Gamma rays are bursts of high-energy electromagnetic waves that are emitted naturally by some radioactive elements. Laboratory experiments were undertaken to assess the influences of gamma irradiation on thermal decomposition and petrophysical properties of carbonate rocks of aquifers and oil reservoirs. A constant gamma ray dose of 9 MGy was applied on identical calcium carbonate core samples, extracted from actual oil reservoir. The core samples were analyzed using thermogravimetric analysis (TGA), differential thermal analysis (DTA), infrared spectrum (IR) and scanning electron microscope (SEM) before and after application of gamma ray irradiation. The attained data was used to interpret thermal decomposition, phase transition and mechanical stability of calcium carbonate rocks. Furthermore the effect of gamma irradiation on pertophysical properties of porosity and permeability were studied experimentally for water and oil saturated carbonate rocks.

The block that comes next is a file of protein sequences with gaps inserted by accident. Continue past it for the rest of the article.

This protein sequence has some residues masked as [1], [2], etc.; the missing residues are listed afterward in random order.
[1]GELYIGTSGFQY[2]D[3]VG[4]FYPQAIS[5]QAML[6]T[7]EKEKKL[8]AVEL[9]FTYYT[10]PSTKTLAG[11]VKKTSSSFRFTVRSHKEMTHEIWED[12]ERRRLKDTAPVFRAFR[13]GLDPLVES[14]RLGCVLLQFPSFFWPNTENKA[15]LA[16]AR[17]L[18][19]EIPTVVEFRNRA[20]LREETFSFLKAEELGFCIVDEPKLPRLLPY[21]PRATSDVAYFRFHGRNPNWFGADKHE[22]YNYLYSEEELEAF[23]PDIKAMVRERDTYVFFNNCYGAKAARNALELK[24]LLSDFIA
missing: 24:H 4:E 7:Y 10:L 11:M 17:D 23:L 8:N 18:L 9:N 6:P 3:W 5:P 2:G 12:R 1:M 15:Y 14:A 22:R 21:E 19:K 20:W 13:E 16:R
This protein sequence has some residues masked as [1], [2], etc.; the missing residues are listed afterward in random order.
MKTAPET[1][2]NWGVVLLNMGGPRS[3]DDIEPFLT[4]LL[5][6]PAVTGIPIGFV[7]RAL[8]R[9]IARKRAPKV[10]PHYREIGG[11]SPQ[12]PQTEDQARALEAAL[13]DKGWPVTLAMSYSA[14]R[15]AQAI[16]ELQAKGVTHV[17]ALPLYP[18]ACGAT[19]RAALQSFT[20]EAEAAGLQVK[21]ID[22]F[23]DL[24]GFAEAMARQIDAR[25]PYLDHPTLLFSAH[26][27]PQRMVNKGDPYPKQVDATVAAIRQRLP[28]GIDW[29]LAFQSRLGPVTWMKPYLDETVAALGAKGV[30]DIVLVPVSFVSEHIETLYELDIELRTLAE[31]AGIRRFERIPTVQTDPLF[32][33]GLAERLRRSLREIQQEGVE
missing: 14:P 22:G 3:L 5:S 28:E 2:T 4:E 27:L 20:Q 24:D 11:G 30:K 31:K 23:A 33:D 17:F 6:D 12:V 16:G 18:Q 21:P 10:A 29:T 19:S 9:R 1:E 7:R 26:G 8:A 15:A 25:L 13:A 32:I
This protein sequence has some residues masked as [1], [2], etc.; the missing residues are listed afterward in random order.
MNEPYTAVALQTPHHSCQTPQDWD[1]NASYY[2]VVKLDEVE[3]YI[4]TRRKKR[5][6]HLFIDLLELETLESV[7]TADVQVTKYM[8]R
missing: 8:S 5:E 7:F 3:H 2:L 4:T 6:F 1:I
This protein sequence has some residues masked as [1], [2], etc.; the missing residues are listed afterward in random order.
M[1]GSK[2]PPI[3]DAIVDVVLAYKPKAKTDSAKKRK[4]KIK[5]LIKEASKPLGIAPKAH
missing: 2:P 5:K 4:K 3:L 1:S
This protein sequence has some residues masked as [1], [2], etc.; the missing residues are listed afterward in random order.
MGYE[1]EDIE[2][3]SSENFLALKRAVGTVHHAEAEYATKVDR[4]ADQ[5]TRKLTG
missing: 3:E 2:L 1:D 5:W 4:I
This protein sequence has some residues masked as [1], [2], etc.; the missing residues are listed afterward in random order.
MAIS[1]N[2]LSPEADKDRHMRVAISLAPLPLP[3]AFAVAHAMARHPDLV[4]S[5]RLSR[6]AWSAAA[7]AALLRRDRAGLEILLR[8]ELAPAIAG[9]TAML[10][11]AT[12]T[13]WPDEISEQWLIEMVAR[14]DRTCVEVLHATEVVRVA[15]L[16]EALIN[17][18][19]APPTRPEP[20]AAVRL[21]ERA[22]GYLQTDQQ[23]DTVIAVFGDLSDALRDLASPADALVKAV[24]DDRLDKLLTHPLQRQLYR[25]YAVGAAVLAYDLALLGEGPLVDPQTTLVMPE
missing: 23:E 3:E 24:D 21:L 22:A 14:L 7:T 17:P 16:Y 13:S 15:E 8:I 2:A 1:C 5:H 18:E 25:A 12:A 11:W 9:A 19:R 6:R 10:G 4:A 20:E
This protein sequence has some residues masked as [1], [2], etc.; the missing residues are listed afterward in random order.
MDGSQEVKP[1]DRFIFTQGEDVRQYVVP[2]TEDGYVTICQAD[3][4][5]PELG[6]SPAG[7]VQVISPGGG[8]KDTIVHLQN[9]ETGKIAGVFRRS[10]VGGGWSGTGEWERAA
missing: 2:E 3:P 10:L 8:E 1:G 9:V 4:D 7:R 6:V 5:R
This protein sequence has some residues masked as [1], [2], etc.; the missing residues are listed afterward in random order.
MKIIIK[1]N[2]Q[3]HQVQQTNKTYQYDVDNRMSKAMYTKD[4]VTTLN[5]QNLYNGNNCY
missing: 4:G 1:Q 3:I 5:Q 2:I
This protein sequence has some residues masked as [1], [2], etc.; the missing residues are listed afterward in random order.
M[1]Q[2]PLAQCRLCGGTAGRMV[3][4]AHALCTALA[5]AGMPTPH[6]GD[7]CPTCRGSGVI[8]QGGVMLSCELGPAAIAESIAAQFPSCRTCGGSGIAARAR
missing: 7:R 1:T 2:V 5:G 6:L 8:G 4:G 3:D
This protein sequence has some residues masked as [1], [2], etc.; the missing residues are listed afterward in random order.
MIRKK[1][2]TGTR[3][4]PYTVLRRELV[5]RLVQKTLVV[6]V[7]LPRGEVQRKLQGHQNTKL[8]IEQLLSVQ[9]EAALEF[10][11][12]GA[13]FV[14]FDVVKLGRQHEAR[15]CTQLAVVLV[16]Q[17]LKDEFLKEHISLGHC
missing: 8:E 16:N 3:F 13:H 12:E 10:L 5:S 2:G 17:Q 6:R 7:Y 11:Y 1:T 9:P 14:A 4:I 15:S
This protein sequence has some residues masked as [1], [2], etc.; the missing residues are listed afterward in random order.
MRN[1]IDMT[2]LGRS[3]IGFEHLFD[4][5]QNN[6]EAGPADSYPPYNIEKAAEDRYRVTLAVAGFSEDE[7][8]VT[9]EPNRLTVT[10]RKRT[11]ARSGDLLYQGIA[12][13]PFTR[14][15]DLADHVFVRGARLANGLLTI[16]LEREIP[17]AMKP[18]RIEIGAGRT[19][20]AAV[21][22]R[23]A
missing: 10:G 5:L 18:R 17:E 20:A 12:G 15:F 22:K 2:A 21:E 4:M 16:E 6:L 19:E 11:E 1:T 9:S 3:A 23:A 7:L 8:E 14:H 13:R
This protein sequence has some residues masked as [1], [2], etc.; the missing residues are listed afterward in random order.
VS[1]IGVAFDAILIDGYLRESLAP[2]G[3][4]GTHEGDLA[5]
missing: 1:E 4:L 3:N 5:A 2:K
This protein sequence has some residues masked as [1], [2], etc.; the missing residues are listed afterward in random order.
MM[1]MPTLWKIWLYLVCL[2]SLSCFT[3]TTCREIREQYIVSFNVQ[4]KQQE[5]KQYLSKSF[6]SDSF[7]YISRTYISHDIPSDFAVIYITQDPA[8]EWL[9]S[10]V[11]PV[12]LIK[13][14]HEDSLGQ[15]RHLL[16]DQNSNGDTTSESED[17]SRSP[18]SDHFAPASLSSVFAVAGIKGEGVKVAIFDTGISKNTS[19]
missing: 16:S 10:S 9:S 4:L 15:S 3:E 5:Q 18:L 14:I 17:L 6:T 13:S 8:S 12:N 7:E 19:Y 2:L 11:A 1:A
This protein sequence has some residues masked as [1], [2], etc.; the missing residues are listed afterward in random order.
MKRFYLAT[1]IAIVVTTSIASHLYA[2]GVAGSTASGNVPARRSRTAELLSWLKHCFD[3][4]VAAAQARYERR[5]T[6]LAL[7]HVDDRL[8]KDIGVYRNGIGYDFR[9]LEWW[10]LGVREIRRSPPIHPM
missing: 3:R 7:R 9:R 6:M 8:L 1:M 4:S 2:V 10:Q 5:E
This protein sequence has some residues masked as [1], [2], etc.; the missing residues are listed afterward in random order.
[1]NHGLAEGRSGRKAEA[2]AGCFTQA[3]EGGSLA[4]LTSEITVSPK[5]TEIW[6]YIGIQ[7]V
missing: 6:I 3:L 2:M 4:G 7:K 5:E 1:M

Chemical composition of the carbonate core samples was determined using titration method and its sulfur content was determined using precipitation method. Application of Differential Thermal Analysis (DTA) proved the purification of the used core samples. Chemical analysis indicated that the core ha 99.8 % calcium carbonate. The Infrared (IR) indicated that no chemical changes of irradiated core samples have been observed. The analysis using DTA and TGA indicated that gamma irradiation enhanced thermal decomposition of carbonate rocks of oil reservoirs. The obtained results indicated that calcium carbonate rocks are stable rocks. In addition, the gamma ray irradiation has been proven to have almost no effect on porosity and permeability of these reservoir rocks.
Applications of the attained results are expected to have real impact on deep understanding of rock stability, using gamma ray tools and measuring gamma ray levels in oil fields, and improvements in future interpretation of attained data from gamma ray measurements such as gamma ray log.